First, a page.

Monopoly Capital: An Essay on the American Economic and Social Order is a book by Paul Sweezy and Paul A. Baran published in 1966 by Monthly Review Press. It made a major contribution to Marxian theory by shifting attention from the assumption of a competitive economy to the monopolistic economy associated with the giant corporations that dominate the modern accumulation process. Their work played a leading role in the intellectual development of the New Left in the 1960s and 1970s. As a review in the American Economic Review stated, it represented “the first serious attempt to extend Marx’s model of competitive capitalism to the new conditions of monopoly capitalism.” It attracted renewed attention following the Great Recession.

Portfolio (finance)

In finance, a portfolio is a collection of investments held by an investment company, hedge fund, financial institution or individual.

Public economics

Public economics (or economics of the public sector) is the study of government policy through the lens of economic efficiency and equity.

At its most basic level, public economics provides a framework for thinking about whether or not the government should participate in economic markets and to what extent it should do so. In order to do this, microeconomic theory is utilized to assess whether the private market is likely to provide efficient outcomes in the absence of governmental interference. Inherently, this study involves the analysis of government taxation and expenditures. This subject encompasses a host of topics including market failures, externalities, and the creation and implementation of government policy. Public economics builds on the theory of welfare economics and is ultimately used as a tool to improve social welfare.Broad methods and topics include:

the theory and application of public finance

analysis and design of public policy

distributional effects of taxation and government expenditures

analysis of market failure and government failure.Emphasis is on analytical and scientific methods and normative-ethical analysis, as distinguished from ideology. Examples of topics covered are tax incidence, optimal taxation, and the theory of public goods.

Rupert Harrison

Rupert Harrison, CBE (born 1 Nov 1978, São Paulo Brazil) is a British Economist and a Portfolio Manager at BlackRock. He was from 2006 to 2015 the Chief of Staff to George Osborne, the British Chancellor of the Exchequer, and Chair of the Council of Economic Advisers in the UK Treasury. In 2014 Harrison was said to be one of the most powerful people in the UK and to be the main reason why Osborne could be a "part time" Chancellor.Harrison was educated at Eton College (where he was head boy) and studied at Magdalen College, Oxford University, where he was awarded an Bachelor of Arts degree in Philosophy, Politics and Economics. From 2002, he worked at the Institute for Fiscal Studies before joining Osborne's team in 2006 and moving with him to the Treasury in 2010.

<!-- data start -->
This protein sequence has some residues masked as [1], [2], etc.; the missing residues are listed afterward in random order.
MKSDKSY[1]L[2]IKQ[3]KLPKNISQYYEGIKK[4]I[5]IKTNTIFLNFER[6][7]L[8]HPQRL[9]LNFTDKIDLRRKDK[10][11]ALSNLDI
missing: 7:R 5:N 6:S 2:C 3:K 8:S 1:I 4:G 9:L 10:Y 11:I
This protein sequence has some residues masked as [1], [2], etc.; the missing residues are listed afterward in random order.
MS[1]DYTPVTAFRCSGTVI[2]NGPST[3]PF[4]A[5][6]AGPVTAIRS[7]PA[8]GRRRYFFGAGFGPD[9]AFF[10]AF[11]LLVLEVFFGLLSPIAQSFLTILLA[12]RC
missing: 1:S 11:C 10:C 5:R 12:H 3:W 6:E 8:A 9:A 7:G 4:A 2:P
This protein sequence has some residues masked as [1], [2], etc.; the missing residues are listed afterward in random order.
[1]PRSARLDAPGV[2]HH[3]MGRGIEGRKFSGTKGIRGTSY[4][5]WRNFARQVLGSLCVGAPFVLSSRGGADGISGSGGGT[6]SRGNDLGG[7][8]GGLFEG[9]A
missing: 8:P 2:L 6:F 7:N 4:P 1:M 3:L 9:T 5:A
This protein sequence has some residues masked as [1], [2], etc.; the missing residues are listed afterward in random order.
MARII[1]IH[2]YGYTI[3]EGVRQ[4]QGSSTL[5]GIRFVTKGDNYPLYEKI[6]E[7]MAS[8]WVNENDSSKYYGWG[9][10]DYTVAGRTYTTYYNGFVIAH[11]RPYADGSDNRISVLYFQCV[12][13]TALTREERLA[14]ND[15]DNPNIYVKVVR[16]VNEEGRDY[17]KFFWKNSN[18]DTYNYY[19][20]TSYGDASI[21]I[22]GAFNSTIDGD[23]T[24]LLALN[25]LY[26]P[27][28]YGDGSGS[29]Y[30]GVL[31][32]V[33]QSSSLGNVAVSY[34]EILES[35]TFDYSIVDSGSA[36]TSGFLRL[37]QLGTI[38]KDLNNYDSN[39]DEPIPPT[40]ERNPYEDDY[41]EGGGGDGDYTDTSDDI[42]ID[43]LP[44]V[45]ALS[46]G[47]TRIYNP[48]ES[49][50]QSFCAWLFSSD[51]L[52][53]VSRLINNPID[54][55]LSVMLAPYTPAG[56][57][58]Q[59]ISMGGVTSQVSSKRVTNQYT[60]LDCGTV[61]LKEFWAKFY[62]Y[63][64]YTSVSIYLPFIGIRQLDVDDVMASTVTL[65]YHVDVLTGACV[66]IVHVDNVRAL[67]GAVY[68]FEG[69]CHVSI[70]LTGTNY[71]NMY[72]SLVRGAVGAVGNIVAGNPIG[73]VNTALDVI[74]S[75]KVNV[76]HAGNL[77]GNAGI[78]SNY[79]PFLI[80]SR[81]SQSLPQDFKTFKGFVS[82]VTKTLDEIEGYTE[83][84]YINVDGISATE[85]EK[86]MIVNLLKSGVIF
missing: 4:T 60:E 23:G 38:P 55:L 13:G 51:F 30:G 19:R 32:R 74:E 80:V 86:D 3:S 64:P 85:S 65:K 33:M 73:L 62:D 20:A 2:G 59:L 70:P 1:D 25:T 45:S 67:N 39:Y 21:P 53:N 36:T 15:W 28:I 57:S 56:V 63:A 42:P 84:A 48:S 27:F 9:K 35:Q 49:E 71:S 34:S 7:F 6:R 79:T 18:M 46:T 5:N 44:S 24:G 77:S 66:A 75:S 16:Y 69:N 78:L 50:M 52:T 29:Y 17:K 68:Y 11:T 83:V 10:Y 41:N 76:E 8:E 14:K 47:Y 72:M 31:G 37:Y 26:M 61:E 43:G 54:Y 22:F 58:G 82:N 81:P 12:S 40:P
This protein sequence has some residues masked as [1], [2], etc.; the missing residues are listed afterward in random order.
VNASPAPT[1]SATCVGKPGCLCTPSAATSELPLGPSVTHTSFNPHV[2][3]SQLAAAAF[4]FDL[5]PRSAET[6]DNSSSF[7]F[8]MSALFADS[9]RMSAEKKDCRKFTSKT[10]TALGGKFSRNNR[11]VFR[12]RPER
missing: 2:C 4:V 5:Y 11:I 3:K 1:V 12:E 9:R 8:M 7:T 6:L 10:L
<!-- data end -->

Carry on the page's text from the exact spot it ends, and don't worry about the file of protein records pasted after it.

In his first year at Oxford he was in a band called Psychid with three other students. One of his tutors at Oxford was Stewart Wood, who went on to become an adviser to both Gordon Brown and Ed Miliband, and the two are apparently still friends.In June 2013 it was reported by Guido Fawkes in the Sun Newspaper that Harrison delivered his son himself after the midwife was delayed, apparently earning him the nickname "safe hands Harrison".He obtained a PhD degree in Economics in 2007 from University College London entitled, Innovation and technology adoption and his academic research was published in the American Economic Review, the Economic Journal and the Review of Economics and Statistics amongst others.In March 2014, he was the subject of the BBC Radio 4 Profile programme.In August 2015 Harrison joined the investment firm BlackRock where he is a Portfolio Manager and Chief Macro Strategist for Multi-Asset Strategies.He has written opinion pieces for the Financial Times and appears regularly as a commentator on TV and radio.He is the Chair of The Fore, a charity dedicated to funding small charities and social enterprises.Harrison was appointed a Commander of the Order of the British Empire (CBE) in the 2015 Dissolution Honours Lists on 27 August 2015.

The Use of Knowledge in Society

"The Use of Knowledge in Society" is a scholarly article written by economist Friedrich Hayek, first published in the September 1945 issue of The American Economic Review.Written (along with The Meaning of Competition) as a rebuttal to fellow economist Oskar R. Lange and his endorsement of a planned economy, it was included among the twelve essays in Hayek's 1948 compendium Individualism and Economic Order.


ThinkProgress is an American news website. It is a project of the Center for American Progress Action Fund (CAP Action), a progressive public policy research and advocacy organization. Judd Legum, founded ThinkProgress in 2005. The site's reports have been discussed by mainstream news outlets and peer-reviewed academic journals. Its climate section, formerly known as Climate Progress, was founded by Joe Romm.

This page is based on a Wikipedia article written by authors (here).
Text is available under the CC BY-SA 3.0 license; additional terms may apply.
Images, videos and audio are available under their respective licenses.